What’s beautiful about all of this is that we get to choose the way through. I can set boundaries for what is okay with me and what isn’t okay. I can say “yes” to the life I want to live and “no” to what doesn’t feed my soul. I can limit my exposure. I can breathe, smile, shake my head, and continue on this circuitous path. And I can choose to love both the questioner and the question itself.
There is a lovely book by Pema Chodron called: The Wisdom Of No Escape and The Path of Loving-Kindness. In her very first chapter, she says, “There’s a common misunderstanding among all the human beings who have ever been born on the earth that the best way to live is to try to avoid pain and just try to get comfortable.”
She then goes on to say, “To lead a life that goes beyond pettiness and prejudice and always wanting to make sure that everything turns out on our own terms, to lead a more passionate, full, and delightful life than that, we must realize that we can endure a lot of pain and pleasure for the sake of finding out who we are and what this world is…”
Yes, it’s uncomfortable to feel the full spectrum of emotions—to live them and not push them away. We don’t like to feel uneasy, and we really don’t like for others to see us as less than. But if I only embrace the parts of me I want the rest of the world to see, then I’m saying to myself that I don’t love those parts of me that are a little edgy at times. My passion shows its face both when I am teaching and when I am angry. My love shows itself both when I am caring for another and when I am selfishly holding back.
If we are open to it, we’ll find that we are much more than our current set of beliefs or preferences. We are lovable misfits searching for the light switch to show us the way out. I’m learning that in order to figure out what is true for me, I have to ride right through the rough patches—not around them. If I am sad, I have to be in that sadness so that I can give it a voice. Once I do that, it seems to lose its power over me. If I am feeling intolerant or inadequate, I can mull it around in my body and in my heart for a while and see if it a good fit for me. And I can always change my mind!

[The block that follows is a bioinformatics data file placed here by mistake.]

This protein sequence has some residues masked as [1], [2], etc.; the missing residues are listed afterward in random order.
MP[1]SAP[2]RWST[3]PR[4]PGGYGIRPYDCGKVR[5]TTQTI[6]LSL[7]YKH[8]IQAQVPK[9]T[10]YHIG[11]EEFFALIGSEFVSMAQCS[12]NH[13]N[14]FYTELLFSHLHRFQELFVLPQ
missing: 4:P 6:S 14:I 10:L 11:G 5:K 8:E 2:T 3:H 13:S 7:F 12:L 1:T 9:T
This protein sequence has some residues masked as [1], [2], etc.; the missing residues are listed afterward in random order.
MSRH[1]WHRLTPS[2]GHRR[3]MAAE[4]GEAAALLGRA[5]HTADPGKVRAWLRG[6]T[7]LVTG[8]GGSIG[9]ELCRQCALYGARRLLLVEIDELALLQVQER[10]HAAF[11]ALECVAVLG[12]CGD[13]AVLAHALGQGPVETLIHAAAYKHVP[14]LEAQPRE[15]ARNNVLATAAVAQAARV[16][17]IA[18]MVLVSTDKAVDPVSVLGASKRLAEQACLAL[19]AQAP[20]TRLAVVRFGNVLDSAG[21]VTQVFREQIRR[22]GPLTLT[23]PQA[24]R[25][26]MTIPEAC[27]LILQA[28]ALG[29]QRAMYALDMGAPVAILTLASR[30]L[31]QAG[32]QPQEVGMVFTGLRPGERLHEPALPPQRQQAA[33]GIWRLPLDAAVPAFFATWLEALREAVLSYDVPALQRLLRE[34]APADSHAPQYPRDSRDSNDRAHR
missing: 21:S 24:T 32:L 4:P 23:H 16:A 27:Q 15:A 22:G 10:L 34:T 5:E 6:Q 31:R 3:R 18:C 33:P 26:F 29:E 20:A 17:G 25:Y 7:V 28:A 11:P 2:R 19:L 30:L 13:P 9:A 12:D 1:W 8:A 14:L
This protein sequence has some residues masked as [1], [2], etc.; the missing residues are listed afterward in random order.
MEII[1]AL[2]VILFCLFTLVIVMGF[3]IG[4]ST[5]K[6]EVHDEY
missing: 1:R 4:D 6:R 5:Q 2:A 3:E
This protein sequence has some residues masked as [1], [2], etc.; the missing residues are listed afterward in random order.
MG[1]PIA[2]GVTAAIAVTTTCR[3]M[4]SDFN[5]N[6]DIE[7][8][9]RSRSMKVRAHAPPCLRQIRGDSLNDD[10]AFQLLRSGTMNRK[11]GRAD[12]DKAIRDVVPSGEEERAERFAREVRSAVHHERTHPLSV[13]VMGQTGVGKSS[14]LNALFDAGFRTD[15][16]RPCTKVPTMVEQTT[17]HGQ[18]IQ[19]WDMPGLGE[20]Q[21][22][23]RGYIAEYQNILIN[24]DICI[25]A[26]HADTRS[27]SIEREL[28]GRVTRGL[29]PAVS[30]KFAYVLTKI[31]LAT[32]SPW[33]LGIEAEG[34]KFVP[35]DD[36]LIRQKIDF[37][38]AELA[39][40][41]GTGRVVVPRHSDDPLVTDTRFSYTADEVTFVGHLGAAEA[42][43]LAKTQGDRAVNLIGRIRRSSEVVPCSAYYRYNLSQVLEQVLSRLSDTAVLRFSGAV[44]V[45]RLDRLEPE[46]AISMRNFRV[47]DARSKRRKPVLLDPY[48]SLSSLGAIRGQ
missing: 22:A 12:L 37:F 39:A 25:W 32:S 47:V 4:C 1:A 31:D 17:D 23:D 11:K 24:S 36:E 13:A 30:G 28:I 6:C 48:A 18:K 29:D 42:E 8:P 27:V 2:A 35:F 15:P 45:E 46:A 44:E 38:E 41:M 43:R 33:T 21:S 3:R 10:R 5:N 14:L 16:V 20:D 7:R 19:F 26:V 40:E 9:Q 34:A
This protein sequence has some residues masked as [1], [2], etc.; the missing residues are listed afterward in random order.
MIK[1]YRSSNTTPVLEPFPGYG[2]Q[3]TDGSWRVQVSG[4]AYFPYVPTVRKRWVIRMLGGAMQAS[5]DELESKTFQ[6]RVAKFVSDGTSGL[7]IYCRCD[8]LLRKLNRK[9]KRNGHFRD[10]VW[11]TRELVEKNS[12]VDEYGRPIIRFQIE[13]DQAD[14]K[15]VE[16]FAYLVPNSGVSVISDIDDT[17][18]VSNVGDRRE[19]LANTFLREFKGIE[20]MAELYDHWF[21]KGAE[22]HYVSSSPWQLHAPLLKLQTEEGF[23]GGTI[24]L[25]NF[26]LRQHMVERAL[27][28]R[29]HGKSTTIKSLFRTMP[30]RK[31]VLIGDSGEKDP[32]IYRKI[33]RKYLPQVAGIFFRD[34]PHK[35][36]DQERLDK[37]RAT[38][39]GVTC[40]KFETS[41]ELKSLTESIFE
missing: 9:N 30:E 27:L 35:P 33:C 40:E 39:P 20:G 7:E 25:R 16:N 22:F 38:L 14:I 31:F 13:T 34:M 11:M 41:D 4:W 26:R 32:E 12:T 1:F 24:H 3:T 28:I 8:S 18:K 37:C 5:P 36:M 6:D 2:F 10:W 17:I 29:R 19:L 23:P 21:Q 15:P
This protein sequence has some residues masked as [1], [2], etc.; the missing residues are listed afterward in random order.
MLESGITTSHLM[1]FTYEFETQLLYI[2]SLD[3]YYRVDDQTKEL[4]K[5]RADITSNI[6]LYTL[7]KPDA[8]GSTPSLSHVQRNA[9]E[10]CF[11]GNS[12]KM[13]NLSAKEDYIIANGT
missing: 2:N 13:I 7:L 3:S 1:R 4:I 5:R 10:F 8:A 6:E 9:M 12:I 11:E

We have a brand new year ahead of us—another opportunity to say “yes” and “please” and “thank you” and “I’m sorry”; and another chance to explore new territory—both within and out there beyond our comfort zones.
In this coming year, I want to make mistakes. I want to learn something new. I want to say what I need to say with as much courage and compassion as I can muster. I want to know love and experience kindness and forgive myself and ask the hard questions. I want to take more deep breaths, drink more water, smile a lot, cry as needed, and live this darn life as it comes—moment by moment.
How about you? What is it that you would like to see in this new and as yet uncharted year? Sit with that for just a minute or two or more, and notice what comes up. Maybe write it down.
May this year be filled with grace and ease, adventure and awareness. May the questions sit well and unhurried and, when we are ready, may the answers come mostly unnoticed.
Mary Boutieller is a Registered Yoga Teacher through Yoga Alliance. She has been teaching yoga since 2005. Her work experience includes 22 years as a firefighter/paramedic and 10 years as a Licensed Massage Therapist. Mary’s knowledge and experience give her a well-rounded understanding of anatomy, alignment, health and movement in the body. She is passionate about the benefits of yoga and the ability to heal at all levels through awareness, compassion, and a willingness to explore. She can be reached at: SimplyogaOm@gmail.com.